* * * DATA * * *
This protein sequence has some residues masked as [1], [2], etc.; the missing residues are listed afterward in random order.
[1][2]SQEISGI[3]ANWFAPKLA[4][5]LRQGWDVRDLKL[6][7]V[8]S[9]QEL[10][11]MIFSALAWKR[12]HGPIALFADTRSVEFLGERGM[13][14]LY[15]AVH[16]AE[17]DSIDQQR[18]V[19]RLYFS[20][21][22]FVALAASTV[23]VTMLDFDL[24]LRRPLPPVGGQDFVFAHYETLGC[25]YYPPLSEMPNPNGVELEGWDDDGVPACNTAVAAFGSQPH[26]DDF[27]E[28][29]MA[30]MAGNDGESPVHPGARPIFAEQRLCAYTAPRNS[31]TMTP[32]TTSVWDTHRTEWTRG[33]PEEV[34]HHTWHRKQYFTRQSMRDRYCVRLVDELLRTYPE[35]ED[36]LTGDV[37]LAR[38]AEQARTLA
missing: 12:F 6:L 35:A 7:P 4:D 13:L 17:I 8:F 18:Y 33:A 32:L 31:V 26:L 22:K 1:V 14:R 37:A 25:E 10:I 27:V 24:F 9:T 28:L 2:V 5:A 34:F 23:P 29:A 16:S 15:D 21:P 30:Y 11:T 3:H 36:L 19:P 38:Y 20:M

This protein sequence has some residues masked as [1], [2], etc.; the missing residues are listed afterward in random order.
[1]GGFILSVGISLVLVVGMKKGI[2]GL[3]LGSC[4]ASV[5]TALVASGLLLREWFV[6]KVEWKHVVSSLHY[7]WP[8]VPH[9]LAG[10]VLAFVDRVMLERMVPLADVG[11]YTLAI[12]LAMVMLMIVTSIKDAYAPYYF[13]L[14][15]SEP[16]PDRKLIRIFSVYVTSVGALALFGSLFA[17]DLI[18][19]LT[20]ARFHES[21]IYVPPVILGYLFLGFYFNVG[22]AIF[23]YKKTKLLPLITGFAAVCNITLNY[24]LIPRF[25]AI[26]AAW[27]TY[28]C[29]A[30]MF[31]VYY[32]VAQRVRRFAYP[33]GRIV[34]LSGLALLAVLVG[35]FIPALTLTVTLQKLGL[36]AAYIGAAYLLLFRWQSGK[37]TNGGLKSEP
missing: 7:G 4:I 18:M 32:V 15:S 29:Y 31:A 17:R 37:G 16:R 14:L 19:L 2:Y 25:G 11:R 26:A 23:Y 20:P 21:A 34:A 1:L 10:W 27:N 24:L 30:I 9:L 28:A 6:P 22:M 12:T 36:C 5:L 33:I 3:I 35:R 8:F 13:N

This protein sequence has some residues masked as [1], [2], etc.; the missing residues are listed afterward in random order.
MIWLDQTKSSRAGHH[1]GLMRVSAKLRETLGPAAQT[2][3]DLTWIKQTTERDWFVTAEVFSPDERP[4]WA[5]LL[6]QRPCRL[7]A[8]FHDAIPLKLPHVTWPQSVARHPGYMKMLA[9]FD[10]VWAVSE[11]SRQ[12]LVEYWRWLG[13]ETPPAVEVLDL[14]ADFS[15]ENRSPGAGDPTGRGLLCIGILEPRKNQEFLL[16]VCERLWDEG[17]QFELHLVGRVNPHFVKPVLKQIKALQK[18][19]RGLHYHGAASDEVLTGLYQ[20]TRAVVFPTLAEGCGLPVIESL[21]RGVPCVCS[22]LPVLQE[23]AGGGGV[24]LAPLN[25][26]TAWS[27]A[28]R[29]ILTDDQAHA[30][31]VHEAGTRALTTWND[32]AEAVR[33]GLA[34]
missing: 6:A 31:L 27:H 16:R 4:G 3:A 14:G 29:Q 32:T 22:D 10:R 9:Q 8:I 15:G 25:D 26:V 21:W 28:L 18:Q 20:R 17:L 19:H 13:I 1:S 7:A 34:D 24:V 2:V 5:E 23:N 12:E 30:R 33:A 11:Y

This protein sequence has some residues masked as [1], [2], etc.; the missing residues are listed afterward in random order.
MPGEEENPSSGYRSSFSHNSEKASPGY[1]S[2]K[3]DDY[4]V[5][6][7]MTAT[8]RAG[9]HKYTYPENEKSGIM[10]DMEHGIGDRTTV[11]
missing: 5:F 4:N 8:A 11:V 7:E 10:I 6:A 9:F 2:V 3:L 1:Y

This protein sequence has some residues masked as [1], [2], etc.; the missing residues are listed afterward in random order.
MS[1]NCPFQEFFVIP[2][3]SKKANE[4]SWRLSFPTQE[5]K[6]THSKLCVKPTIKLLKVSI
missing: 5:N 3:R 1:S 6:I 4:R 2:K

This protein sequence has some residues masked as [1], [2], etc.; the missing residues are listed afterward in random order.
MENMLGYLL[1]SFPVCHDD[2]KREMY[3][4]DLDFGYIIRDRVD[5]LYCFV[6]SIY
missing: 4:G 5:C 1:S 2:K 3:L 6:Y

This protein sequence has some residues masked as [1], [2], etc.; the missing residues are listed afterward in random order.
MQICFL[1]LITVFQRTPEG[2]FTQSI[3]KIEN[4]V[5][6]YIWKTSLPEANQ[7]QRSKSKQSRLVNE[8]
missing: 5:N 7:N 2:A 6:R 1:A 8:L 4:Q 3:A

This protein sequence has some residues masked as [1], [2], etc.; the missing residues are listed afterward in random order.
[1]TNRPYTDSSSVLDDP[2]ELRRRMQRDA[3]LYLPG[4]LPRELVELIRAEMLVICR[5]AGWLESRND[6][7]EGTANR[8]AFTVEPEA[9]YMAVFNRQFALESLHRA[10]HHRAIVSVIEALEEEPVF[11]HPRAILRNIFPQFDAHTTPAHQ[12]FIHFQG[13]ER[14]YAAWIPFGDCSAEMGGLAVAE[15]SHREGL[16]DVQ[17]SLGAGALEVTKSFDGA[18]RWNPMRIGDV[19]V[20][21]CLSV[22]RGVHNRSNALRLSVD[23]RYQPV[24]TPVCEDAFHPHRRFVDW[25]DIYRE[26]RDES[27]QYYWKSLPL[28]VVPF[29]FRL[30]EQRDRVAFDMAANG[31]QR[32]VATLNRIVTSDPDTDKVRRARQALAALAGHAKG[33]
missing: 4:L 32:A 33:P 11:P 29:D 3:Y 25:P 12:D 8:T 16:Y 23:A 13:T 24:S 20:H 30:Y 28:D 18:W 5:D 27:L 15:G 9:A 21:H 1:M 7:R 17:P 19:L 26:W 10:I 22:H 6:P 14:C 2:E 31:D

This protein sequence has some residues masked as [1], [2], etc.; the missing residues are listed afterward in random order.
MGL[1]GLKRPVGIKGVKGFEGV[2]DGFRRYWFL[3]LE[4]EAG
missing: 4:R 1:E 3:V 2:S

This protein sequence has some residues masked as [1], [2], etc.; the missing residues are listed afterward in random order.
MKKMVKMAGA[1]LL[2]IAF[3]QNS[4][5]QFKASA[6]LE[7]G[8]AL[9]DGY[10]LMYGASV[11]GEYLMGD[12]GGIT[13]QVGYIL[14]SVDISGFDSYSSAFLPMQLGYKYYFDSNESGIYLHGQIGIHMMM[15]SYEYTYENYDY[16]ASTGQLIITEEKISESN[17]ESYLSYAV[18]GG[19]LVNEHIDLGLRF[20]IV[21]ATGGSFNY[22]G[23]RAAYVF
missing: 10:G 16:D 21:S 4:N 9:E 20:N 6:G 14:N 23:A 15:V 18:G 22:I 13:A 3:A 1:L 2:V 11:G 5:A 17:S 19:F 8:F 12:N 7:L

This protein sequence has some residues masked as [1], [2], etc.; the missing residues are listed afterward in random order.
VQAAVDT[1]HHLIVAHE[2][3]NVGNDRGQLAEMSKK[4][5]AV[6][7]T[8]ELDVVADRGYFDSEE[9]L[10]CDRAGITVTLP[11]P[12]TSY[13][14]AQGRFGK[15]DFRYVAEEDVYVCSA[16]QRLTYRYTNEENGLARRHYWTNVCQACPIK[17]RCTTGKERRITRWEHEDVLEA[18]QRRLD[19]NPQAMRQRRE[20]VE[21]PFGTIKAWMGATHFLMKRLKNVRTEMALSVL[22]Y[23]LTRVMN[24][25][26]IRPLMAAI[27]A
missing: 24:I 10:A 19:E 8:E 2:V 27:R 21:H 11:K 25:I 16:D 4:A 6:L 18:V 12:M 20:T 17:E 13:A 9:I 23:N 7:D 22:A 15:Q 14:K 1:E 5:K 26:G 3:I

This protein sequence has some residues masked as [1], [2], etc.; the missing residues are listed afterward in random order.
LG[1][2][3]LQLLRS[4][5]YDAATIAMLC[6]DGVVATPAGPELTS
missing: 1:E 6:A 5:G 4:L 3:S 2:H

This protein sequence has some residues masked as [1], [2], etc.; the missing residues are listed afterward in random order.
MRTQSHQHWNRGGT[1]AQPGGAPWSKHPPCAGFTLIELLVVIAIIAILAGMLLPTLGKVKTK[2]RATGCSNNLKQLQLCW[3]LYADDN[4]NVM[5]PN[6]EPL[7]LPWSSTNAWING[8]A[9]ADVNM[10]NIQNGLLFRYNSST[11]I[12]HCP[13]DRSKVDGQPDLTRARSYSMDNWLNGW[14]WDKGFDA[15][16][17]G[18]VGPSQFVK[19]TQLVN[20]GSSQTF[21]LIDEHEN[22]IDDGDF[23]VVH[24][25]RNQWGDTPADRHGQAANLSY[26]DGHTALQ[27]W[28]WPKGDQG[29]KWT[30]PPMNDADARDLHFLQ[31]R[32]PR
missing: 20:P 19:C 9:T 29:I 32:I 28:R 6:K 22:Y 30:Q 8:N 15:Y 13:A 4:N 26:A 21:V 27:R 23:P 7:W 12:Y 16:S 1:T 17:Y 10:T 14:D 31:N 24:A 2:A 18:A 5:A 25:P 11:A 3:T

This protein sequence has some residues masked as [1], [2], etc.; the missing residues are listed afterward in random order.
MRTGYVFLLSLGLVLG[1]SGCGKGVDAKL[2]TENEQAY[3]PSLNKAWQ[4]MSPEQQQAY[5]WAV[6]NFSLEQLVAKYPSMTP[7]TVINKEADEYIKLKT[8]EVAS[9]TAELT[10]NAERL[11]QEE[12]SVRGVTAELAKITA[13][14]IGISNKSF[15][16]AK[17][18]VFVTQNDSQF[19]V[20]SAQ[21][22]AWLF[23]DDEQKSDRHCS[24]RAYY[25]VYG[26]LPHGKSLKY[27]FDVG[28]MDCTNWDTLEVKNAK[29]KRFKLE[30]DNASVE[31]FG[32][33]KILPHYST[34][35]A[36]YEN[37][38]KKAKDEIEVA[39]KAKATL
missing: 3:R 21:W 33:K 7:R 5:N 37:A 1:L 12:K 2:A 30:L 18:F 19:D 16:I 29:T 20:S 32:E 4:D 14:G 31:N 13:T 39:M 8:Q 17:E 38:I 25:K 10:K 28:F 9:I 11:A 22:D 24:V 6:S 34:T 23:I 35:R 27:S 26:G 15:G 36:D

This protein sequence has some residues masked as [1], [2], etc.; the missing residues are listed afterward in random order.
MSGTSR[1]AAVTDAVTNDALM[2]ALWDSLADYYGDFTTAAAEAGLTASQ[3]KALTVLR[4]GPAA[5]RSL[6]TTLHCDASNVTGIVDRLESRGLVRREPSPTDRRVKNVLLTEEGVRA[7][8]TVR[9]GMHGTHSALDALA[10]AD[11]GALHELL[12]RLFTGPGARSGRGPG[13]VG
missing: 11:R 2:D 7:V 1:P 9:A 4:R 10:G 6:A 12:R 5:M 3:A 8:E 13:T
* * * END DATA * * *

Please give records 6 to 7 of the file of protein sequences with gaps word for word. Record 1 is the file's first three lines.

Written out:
This protein sequence has some residues masked as [1], [2], etc.; the missing residues are listed afterward in random order.
MENMLGYLL[1]SFPVCHDD[2]KREMY[3][4]DLDFGYIIRDRVD[5]LYCFV[6]SIY
missing: 4:G 5:C 1:S 2:K 3:L 6:Y

This protein sequence has some residues masked as [1], [2], etc.; the missing residues are listed afterward in random order.
MQICFL[1]LITVFQRTPEG[2]FTQSI[3]KIEN[4]V[5][6]YIWKTSLPEANQ[7]QRSKSKQSRLVNE[8]
missing: 5:N 7:N 2:A 6:R 1:A 8:L 4:Q 3:A